The French love their bread. A proof of this statement is the French idiom “long comme un jour sans pain” (long as a day without bread). The most iconic French bread is the baguette. Originally eaten in Paris, today it is baked all over France and in many other countries. It goes without saying that it is one of the most beloved types of bread in the world.
In the Video-Fix of this week, we invite you to watch “Discovering French bread and the rules of ‘baguetiquette’”, a video on the history of the baguette and some customs associated with them, created by France 24 for their programme France Connections Plus. You will be introduced to the “baguetiquette”, the rules for eating baguettes.
Baguetiquette: how should you eat your baguette?
Being passionate bread bakers, the French have their own etiquette for eating baguettes in the best way. One of the rules of the baguetiquette is that you should never cut your bread with a knife because you would break its structure. Also, the French prefer to buy their baguettes from bakeries rather than supermarkets, to be sure that the quality of the bread is excellent. Another rule is that baguettes should be eaten really fresh, baked not more than a couple of hours before eating them. Indeed, stale bread is not a favourite in France.
In France, baguettes are eaten for breakfast with jam and butter, as a sandwich for lunch, with some cheese on top after dinner, and in many other ways. Precise rules are applied not only to the way baguettes are consumed, but also to their ingredients, production process and visual appearance. Indeed, the French went as far as to protect the ingredients with a “bread law”: the “Décret n°93-1074” of 13 September 1993.
There is even a competition to crown the best baguette in Paris: the famous Grand Prix of the baguette. The winner earns the honour of baking bread for the President of France for one year.
Baguette’s terminology: mie, croûton, pétrir and façonner
In the eye of the consumer, baguettes are made of two important parts: “mie” and “croûton”. The mie is the middle part of the baguette, whereas the croûton is either of its pointy ends. For the epicures of mie, there is a type of bread made entirely of crumb: “pain de mie”. However, due to its crunchiness and scarcity, the croûton is usually the most desired part of the baguette. Every evening, over the dinner table, disputes to win the croûton erupt in all French households!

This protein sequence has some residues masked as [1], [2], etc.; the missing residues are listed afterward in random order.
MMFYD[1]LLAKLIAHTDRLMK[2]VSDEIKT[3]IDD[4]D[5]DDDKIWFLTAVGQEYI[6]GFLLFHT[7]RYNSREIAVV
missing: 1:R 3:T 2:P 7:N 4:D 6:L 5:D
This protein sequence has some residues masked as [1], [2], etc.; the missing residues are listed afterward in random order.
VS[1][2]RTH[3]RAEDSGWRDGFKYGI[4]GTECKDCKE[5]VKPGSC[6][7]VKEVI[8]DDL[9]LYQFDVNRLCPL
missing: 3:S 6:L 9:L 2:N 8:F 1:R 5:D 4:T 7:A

Other bread-related terms can be encountered in some of the steps for making baguettes. Kneading the dough for the French is “pétrir la pâte”; the process is called “pétrissage”. Fundamental, then, is the act of “façonner la baguette”, namely to give it its characteristic diagonal cuts.
Did you know that there is a difference between a “baguette de tradition française” (traditional French baguette) and a “baguette courante” (regular baguette)? Discover more and get hungry watching this video.
If you are looking for more terms related to bread, read our article on “French toast” and “pain perdu”.
France Culture. 2021. À l’origine de la baguette de pain. [ONLINE] Available at: https://www.franceculture.fr/gastronomie/a-lorigine-de-la-baguette-de-pain. [Accessed 19 March 2021].
Légifrance. 2021. Décret n°93-1074 du 13 septembre 1993 pris pour l’application de la loi du 1er août 1905 en ce qui concerne certaines catégories de pains. [ONLINE] Available at: https://www.legifrance.gouv.fr/loda/id/JORFTEXT000000727617/. [Accessed 19 March 2021].
L’observatoire du pain. 2021. Les différentes variétés de pain. [ONLINE] Available at: http://www.observatoiredupain.fr/plaisir/les-differentes-varietes-de-pain.aspx?idd=1. [Accessed 19 March 2021].
Oui In France. 2021. Baguette in France etiquette: What to NOT do with your bread. [ONLINE] Available at: https://www.ouiinfrance.com/baguette-etiquette-what-to-do-and-not-do-with-your-bread/. [Accessed 19 March 2021].
Ville de Paris. 2021. Goûtez et choisissez la meilleure baguette de Paris ! [ONLINE] Available at: https://www.paris.fr/pages/goutez-et-choisissez-la-meilleure-baguette-de-paris-6640. [Accessed 19 March 2021].
Photo by Mariana Kurnyk on Pexels.
Written by Maria Bruno, Schuman Trainee at the Terminology Coordination Unit. She holds a master’s degree in Translation and a bachelor’s degree in Italian Language and Literature. She is trained in websites and social media management, content writing and SEO. Currently, she is studying for her Diplôme Universitaire in Terminology at the University of Savoie-Mont Blanc.